1.1 Irrigation Efficiencies

Irrigation Efficiency (Ea) is a term that is based on using a minimum amount of water and not wasting it. Irrigation efficiency is water use efficiency. A system might have a high uniformity of growth but be inefficient because of excessive run times and the high amount of water applied. Water moving below the root zone in soil or out the bottom of a container is an example of not being efficient. Uniformity is primarily related to the mechanical performance of the system in distributing the water. Efficiency and uniformity are related but different terms.

An efficient irrigation system has good uniformity when each square foot of area under the system receives the same amount of water. This is particularly important when the crop has a small foot print on the ground. Each nursery or greenhouse container has a small foot print and relies on the water that falls into the container (Figure 1.1a). Each separate container in a large growing bed has the same situation so overall crop growth uniformity depends on water application uniformity. A tree planted out in the landscape has roots that extend many feet in each direction so it can have some roots in wetter or drier areas and still gather enough water.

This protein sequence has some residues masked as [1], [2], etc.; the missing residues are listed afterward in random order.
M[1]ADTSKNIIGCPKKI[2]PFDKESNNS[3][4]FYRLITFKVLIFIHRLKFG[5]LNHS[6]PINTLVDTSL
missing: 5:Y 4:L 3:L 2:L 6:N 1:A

Sprinkler selection during the system design will influence uniformity. Selection factors include spray vs. single nozzle vs. multiple nozzle; sprinkler pressure vs. pressure variation; and sprinkler location and spacing.


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Figure 1.1a. Nursery containers require uniform water application to achieve uniform wetting of all individual containers.